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Reducing the Loss of Built Heritage in Areas of Tourist Interest

  • Giuliana CardaniEmail author
Chapter
Part of the Lecture Notes in Civil Engineering book series (LNCE, volume 26)

Abstract

Like the fruits of those seeds sown centuries ago, buildings and places are now an essential part of our cultural heritage. When their golden Age long has passed, they risk abandonment, because maintenance costs are often prohibitive, or they risk being completely transformed. So tourism could provide an important contribution to sustaining their maintenance. Tourism is an essential resource for the promotion of cultural sites and for keeping them alive. Traditional and modern technology should be employed whether for a single building or a whole village or even a small island. On the other hand, increasing exploitation of such sites may reveal itself to be a double edged sword. By attracting an uncontrolled number of visitors this could result in a more rapid decline of the resource. Some places have been radically transformed to accommodate ever increasing numbers of tourists, with detrimental results. Rather than being enriched by the authenticity of the site, mass tourism is liable to damage the authenticity that it seeks. Sometimes the final result is less authentic and the traditional spirit of the place destroyed, sacrificed to a need to comply to standard “hit and run” tourist destinations. The paper wants to present one of the many Italian cases where the need to deal with an ever growing tourist pressure has reached such a high level that intervention now becomes urgent: the small Isola Superiore of Stresa, named Fishermens’ Island located in the centre of Lago Maggiore (Italy). Some suggestions are here reported in an attempt to reduce the loss of cultural heritage in the small island as well as in other similar situations.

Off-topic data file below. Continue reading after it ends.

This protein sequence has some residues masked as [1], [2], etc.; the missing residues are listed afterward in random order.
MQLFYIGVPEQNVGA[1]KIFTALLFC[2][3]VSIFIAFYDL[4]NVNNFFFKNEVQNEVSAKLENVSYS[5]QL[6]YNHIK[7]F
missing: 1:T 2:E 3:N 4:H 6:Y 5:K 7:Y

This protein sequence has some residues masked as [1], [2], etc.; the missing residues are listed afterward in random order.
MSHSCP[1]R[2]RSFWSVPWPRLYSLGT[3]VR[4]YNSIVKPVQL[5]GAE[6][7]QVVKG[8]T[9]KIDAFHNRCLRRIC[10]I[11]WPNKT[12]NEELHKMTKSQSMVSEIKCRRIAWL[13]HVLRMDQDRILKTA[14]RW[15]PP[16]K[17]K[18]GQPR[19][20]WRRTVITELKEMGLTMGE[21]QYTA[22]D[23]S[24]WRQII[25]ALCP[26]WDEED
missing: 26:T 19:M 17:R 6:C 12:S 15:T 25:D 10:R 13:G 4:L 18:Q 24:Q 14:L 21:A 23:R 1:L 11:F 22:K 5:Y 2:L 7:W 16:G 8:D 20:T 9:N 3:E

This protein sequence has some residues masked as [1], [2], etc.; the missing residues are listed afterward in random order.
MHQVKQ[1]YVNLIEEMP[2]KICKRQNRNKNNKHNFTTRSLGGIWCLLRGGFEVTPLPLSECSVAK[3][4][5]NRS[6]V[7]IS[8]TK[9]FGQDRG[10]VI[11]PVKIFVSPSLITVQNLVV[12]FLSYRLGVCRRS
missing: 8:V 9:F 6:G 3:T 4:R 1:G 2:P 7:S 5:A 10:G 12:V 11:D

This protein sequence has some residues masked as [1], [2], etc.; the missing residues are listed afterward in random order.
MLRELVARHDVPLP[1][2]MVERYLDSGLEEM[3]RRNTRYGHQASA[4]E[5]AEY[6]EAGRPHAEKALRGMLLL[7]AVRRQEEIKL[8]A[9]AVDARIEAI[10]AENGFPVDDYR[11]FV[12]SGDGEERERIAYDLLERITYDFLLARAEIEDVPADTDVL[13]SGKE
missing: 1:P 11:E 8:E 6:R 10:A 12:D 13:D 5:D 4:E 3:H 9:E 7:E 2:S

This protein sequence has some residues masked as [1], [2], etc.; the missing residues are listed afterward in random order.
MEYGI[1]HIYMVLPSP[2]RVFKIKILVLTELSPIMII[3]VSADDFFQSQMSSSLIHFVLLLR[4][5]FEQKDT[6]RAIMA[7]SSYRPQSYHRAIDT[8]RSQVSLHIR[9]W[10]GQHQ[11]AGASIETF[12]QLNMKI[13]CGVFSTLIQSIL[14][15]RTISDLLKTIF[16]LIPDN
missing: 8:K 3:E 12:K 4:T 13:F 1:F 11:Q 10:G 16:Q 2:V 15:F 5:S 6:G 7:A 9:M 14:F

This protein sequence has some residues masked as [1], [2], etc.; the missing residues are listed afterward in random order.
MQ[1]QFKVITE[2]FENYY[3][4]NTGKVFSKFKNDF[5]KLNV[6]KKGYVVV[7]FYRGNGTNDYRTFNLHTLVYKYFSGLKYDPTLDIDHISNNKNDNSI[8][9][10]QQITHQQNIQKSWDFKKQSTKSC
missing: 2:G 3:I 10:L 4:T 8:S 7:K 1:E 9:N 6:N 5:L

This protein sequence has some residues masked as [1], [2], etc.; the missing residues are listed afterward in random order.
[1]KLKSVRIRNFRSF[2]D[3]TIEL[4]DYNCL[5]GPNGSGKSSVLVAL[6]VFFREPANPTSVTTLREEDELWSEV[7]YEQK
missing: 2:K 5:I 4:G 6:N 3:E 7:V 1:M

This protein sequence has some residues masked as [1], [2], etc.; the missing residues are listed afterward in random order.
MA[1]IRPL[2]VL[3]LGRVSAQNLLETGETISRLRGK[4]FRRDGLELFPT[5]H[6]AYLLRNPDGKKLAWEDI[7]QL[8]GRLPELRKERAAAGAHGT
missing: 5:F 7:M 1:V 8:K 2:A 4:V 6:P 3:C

Keywords

Authenticity Tourism Consumption Built heritage Minor architecture Fishermens’ island 

Notes

Acknowledgements

The author wishes to acknowledge the contribution of Prof. G. Ottolini and the inhabitants of the Fishermen’s Island for their initiatives and the enduring passion with which they continue to hope that the ancient traditions of the island will not be definitively erased by the growing mass tourism. The author wishes to thanks C. Zonin, V. Cozzi, M. Ugolini and also the students of the School of Architecture of the Politecnico di Milano, who in 2016, during an Architectural preservation studio, carried out surveys of the historic buildings with the colleagues C. Achille and C. Campanella and were able to recognize the values of this small island even outside the tourist season.

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Copyright information

© Springer Nature Switzerland AG 2019

Authors and Affiliations

  1. 1.Department of Civil and Environmental EngineeringPolitecnico di MilanoMilanItaly

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